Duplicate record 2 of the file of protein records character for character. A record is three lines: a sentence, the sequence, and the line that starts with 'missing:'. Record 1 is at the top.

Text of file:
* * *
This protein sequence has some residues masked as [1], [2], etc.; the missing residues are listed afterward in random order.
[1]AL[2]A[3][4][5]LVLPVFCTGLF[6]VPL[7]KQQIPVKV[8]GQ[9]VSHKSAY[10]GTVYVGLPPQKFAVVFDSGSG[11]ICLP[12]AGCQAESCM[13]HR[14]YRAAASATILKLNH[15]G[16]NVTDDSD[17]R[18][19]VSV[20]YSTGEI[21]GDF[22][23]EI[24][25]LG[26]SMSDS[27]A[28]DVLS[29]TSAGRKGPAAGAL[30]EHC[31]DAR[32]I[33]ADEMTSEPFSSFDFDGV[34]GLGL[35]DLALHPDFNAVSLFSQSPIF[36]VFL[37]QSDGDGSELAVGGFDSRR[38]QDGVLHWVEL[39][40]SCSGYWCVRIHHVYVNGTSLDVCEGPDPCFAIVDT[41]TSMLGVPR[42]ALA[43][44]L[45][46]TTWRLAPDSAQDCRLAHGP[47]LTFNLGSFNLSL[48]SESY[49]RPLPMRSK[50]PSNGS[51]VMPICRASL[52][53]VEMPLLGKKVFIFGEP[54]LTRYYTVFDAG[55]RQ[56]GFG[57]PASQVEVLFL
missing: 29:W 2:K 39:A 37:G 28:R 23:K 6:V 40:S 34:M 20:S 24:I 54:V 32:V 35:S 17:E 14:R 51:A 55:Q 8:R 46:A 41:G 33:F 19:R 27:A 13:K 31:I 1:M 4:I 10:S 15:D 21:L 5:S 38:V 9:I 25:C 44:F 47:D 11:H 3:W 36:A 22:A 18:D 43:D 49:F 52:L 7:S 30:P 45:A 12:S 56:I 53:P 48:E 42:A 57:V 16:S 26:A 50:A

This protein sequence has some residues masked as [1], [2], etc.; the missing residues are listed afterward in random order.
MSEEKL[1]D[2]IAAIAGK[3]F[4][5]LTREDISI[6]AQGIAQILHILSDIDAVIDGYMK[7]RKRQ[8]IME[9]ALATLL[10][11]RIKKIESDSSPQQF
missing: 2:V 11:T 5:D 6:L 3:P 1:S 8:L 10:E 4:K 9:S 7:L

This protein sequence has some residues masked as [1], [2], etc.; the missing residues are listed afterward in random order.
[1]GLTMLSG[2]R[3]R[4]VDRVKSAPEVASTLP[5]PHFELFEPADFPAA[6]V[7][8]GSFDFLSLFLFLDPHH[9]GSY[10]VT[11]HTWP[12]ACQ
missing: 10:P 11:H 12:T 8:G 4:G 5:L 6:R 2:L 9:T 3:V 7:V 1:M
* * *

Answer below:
This protein sequence has some residues masked as [1], [2], etc.; the missing residues are listed afterward in random order.
MSEEKL[1]D[2]IAAIAGK[3]F[4][5]LTREDISI[6]AQGIAQILHILSDIDAVIDGYMK[7]RKRQ[8]IME[9]ALATLL[10][11]RIKKIESDSSPQQF
missing: 2:V 11:T 5:D 6:L 3:P 1:S 8:L 10:E 4:K 9:S 7:L